Continuing our #AskSecPro DDoS series where we last discussed Application Layer Attacks, today we’ll focus on some of the most popular protocol-based DDoS attacks we’ve seen hit our customers’ web application firewall, SiteLock TrueShield™, over the years. TrueShield™ is SiteLock’s distributed cloud-based web application firewall (WAF) with the capability of defending against attacks across layers 3, 4, and 7.OSI Model

Protocol-Based DDoS Attacks

Protocol-Based Attacks target Layers 3 and 4 of the OSI model in the target’s infrastructure. Rather than being limited to exclusively targeting the web server itself, these attacks may target intermediate resources such as firewall appliances, ironically utilizing the appliance as an instrument of denial for legitimate traffic by consuming its computational resources until it is not able to process additional data.

Protocol-Based Attacks are measured in magnitude by packets per second (pps).


If you haven’t already heard of it, one of the most historically-relevant approaches to a protocol-based denial of service is the infamous Ping of Death, which exploits another generic principle in the TCP/IP protocol — packets. Packets are the units of data carried across networks and form a fundamental part of how data is communicated across the internet. During communication, large amounts of data are broken into little bite-sized portions for consumption by the computers involved to make it easier to process. You’re probably using the protocol  IPv4 to read this article right now which is still the most widely-used internet protocol today, these units of data have an expected length of about 64 bytes including the IP header. The Ping of Death attack seeks to confuse and potentially crash the target server by sending malformed or oversized packets, which when interpreted by the server, may cause an anomaly called a buffer overflow where data exceeds an expected boundary and can cause a crash. Game over!

SYN-ACK DiagramAnother one of the most popular methods for protocol-based DDoS attacks is the SYN Flood. Normally when a user visits a website, the visitor requests a a connect by sending a synchronize (SYN) request to the website’s server, which once accepted is acknowledged (SYN-ACK) by the web server, and in turn acknowledged (ACK) by the visitor. This routine process of a three-way handshake is commonly abbreviated as simply SYN, SYN-ACK, ACK, which is the foundation of establishing a TCP connection between as website and a visitor. A SYN Flood exploits this handshake process by sending the initial SYN request but never responding with a SYN-ACK, which essentially prompts the target server to continue to wait for the ACK-SYN response it’s expecting. Web server have a finite number of connections they’re able to maintain, so by saturating the server with enough of these half-open connections, the server will eventually be unable to open connections to present website content to legitimate visitors. Game over!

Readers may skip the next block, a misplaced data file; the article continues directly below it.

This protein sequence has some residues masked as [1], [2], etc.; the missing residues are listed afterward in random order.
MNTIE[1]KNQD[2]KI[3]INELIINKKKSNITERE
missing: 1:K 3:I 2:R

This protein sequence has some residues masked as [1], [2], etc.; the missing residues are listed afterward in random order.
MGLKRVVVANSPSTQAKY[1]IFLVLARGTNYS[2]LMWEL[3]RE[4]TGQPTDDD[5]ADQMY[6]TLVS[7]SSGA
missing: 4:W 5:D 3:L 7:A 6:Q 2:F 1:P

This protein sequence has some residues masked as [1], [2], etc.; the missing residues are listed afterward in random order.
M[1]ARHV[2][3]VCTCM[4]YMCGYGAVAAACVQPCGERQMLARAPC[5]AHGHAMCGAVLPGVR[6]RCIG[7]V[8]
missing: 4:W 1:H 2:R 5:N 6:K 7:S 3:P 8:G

On the more colorful side of DDoS is the the classic Smurf DDoS attack, named after the DDoS.Smurf malware found on the infected zombie machines that form the botnets used in the attack. The Smurf DDoS attack uses an ICMP echo request (ping) flood which is amplified by spoofing the address of the target server when contacting another third-party server with the request, prompting the third-party server to deliver the response to the request to the target server, unintentionally becoming a weapon against the target. Adversaries typically hoist in vast quantities of these third-party servers to increase the effectiveness of the DDoS attack.

ICMP Echo DDoS Attack Example

We’ve seen a variety of ways that adversaries can utilize innocent third parties as both zombies and as amplification methods, inheriting their collective resources and thus their firepower. It is no longer practical to expect that relying solely on an endpoint solution will protect you against network or other protocol-based attacks. The best solution is to use a distributed cloud-based web application firewall (WAF), such as SiteLock TrueShield™, which protects against DDoS attacks across layers 3, 4, and 7. Learn more about how SiteLock can help you defend against DDoS attacks.

In our next episode of Ask a Security Professional, we’ll be talking about Volumetric DDoS Attacks. Have a question for our security professionals or a topic that you would like us to write about? Message @SiteLock and use the #AskSecPro tag!